Of course you could remove the sales side by cooperation but that muddies the water on Nobel prizes and new grants. If you're going to be competitive, you have to play the game. If you're not then you have to find another way of funding what you're doing.
    Here you're mixing apples and oranges a bit. Competing for research funding takes a different skill set and type of information than educating the public at large on the nature of science. This first is a task best done by the scientists and engineers themselves, and tends to be evaluated by people with the education and experience to understand the information presented.
    I've been called a criminal, a terrorist, and a threat to the known universe. But everything you were told is a lie. The truth is, they've taken our freedom, our home, and our future. The time has come for all humanity to take a stand...
    Likes Hard liked this post

  9. #189
    Mojibake sprinkles's Avatar
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    Quote Originally Posted by Tellenbach View Post
    No offense, but the "let the experts decide, since they know best" position smacks of elitism. If scientists can not communicate their findings to the general public, then that is their fault and their problem, not ours.
    Scientists can communicate fine. Other people suck at understanding. This is a language barrier and translating things into layman is like Google translating Japanese - a lot of information gets lost.

    The fact that we have droves of people running around abusing thermodynamics and quantum observer effects is a huge testament to this.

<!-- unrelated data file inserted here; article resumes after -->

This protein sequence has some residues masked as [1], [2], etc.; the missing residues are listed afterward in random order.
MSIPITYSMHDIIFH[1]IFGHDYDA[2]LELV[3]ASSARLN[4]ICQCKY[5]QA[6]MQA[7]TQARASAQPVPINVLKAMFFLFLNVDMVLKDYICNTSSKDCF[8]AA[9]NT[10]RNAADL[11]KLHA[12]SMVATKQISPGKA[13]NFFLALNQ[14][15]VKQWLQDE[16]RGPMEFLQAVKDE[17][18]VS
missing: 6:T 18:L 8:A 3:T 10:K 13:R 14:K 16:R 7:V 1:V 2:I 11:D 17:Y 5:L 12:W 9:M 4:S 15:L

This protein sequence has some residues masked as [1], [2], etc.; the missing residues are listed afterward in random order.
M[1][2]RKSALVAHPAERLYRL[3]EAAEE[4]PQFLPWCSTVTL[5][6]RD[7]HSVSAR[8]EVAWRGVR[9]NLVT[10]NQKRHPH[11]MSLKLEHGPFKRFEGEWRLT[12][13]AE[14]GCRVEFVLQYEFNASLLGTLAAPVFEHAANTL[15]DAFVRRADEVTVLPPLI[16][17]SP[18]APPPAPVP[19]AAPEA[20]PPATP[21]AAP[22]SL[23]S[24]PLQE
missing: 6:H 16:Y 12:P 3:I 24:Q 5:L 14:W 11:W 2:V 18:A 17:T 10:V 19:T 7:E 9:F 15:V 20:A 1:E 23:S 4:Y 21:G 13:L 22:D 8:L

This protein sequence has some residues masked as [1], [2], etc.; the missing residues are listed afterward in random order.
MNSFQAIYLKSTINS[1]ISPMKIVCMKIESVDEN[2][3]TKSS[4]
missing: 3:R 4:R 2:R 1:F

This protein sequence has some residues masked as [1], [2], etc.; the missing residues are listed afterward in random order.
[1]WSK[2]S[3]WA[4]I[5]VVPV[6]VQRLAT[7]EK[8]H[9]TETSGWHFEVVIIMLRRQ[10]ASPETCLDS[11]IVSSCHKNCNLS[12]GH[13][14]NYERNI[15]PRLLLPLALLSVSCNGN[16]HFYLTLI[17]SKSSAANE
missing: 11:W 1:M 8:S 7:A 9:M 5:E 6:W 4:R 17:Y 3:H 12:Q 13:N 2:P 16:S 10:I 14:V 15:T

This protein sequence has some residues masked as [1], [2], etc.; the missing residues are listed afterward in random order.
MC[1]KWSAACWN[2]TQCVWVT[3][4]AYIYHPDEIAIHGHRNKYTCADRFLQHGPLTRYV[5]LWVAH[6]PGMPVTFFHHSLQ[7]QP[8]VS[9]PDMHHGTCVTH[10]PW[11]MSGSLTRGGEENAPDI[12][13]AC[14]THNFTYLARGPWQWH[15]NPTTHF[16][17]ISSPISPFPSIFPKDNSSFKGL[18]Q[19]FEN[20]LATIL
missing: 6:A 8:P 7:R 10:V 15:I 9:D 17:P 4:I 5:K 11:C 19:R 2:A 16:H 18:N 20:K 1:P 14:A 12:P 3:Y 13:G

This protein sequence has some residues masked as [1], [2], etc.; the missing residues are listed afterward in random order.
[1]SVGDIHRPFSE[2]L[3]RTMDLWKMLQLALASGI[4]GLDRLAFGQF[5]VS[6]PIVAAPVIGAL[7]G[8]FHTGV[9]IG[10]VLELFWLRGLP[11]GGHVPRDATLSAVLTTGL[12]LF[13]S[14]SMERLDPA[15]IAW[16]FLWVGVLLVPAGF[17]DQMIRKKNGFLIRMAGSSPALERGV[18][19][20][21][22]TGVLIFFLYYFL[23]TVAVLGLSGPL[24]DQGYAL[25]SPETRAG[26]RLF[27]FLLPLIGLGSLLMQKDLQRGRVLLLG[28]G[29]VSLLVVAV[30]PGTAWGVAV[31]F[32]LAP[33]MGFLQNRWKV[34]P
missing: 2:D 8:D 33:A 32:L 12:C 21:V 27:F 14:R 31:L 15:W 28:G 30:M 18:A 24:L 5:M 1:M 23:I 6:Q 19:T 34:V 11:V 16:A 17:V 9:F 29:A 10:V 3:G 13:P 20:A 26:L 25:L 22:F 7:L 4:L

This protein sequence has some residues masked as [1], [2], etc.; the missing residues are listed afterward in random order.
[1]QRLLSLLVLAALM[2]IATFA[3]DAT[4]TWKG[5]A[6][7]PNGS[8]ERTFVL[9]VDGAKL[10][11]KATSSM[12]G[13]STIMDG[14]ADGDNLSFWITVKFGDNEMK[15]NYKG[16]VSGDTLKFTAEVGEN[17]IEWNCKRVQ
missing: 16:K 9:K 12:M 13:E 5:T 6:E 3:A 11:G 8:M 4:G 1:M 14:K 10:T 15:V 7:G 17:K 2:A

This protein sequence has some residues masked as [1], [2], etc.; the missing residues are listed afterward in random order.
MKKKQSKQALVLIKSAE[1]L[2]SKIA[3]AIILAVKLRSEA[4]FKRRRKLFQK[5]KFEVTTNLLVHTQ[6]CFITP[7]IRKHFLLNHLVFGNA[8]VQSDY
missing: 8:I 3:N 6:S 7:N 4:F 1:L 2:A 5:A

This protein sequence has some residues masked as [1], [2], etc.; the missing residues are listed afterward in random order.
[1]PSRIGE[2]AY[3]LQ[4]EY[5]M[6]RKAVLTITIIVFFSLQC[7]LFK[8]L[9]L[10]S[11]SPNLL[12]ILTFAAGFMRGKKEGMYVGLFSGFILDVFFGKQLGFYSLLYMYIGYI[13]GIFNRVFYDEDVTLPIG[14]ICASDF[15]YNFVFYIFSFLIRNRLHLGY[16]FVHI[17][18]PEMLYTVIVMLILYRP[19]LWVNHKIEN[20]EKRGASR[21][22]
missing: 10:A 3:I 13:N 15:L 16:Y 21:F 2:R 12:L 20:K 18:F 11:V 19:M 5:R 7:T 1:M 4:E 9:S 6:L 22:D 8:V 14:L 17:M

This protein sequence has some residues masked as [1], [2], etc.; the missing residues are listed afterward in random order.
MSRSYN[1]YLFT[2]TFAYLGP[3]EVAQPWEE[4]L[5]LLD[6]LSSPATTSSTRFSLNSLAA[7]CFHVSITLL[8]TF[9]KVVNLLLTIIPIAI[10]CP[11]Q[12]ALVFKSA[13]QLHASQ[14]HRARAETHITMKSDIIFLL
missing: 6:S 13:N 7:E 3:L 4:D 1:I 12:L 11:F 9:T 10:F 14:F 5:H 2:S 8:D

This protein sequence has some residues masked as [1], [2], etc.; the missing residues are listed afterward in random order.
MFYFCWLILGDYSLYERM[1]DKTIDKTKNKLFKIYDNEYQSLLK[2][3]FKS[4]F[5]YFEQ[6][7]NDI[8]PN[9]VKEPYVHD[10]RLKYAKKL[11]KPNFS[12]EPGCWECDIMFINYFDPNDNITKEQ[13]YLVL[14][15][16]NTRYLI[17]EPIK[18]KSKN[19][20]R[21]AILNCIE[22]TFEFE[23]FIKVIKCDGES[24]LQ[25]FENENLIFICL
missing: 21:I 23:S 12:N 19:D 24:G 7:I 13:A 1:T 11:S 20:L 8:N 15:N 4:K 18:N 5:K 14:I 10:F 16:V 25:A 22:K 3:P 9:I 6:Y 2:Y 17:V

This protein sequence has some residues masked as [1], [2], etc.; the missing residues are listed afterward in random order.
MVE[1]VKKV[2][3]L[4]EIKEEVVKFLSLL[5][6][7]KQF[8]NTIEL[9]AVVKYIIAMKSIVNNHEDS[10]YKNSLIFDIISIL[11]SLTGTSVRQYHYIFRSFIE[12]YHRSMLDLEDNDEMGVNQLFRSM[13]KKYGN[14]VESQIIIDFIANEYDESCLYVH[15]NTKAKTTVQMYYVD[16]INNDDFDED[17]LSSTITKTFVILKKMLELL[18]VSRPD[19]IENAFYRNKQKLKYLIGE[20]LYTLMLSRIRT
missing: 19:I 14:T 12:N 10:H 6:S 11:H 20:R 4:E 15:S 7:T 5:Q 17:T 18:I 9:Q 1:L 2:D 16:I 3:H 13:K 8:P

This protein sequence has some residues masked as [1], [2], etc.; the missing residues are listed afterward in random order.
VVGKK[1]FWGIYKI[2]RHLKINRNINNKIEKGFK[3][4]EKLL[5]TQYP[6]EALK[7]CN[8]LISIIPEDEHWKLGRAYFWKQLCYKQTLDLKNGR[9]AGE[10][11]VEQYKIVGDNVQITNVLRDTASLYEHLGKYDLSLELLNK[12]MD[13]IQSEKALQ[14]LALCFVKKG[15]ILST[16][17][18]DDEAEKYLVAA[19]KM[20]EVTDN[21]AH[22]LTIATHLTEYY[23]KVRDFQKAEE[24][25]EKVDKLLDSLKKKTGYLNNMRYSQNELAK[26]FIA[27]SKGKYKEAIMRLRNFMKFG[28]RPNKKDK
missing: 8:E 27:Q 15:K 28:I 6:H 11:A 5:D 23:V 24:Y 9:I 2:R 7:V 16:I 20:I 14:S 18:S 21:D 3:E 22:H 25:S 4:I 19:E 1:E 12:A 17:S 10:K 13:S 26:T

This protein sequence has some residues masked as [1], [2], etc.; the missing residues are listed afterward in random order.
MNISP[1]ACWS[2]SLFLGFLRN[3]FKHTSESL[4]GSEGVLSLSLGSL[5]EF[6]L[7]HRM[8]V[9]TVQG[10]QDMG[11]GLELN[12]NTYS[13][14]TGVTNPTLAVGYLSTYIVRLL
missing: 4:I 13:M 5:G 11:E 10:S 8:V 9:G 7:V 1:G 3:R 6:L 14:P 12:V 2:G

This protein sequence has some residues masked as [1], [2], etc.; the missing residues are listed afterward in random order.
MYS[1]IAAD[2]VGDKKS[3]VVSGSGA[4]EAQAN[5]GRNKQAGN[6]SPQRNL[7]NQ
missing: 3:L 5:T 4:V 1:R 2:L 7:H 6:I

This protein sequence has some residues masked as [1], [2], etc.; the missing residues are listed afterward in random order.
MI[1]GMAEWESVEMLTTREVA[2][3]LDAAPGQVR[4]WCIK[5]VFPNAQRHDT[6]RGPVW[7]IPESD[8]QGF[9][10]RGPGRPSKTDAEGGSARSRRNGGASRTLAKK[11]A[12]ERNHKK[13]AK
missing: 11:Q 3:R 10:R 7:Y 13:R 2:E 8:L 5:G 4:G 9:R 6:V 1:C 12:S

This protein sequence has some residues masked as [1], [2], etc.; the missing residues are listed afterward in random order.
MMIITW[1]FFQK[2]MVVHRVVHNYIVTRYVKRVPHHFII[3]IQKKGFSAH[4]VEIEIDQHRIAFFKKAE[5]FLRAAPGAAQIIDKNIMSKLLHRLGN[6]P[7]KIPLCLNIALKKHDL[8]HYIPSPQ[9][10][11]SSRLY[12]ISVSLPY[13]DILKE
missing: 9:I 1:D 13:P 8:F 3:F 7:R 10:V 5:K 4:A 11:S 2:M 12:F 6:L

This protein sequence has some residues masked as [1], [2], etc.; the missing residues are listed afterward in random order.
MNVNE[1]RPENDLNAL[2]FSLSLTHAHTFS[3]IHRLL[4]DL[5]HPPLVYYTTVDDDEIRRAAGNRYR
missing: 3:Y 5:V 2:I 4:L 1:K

"IF ENTROPY NEVER DECREASES THEN HOW DO WE HAVE AIR CONDITIONERS HERP DERPY DERP"

  10. #190
    deplorable basketcase Tellenbach's Avatar
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    Quote Originally Posted by Passacaglia
    Judging by all of the politicians, pundits, and businessmen who are hellbent on denying global warming, come hell or highwater, pretty darn likely.
    I'll take that as a "I don't know." That's ok. I don't know either. According to Suzanne Goldberg of the UK Guardian, it's $900 million/year from various conservative foundations. These are not government sources. I do know that climate change believers got $100 billion over the past decade.

    'Dark Money' Funds To Promote Global Warming Alarmism Dwarf Warming 'Denier' Research

    Quote Originally Posted by Passacaglia
    "Deregulate it!...Free market solutions!...Elitism!"
    These are terrific solutions for what ails us, including bad science and a gullible public.

    Quote Originally Posted by sprinkles
    Other people suck at understanding.
    Don't you think it's their job to explain it so that layman can understand it? After all, it's taxpayers who pay for much of this research.
    Senator Rand Paul is alive because of modern medicine and because his attacker punches like a girl.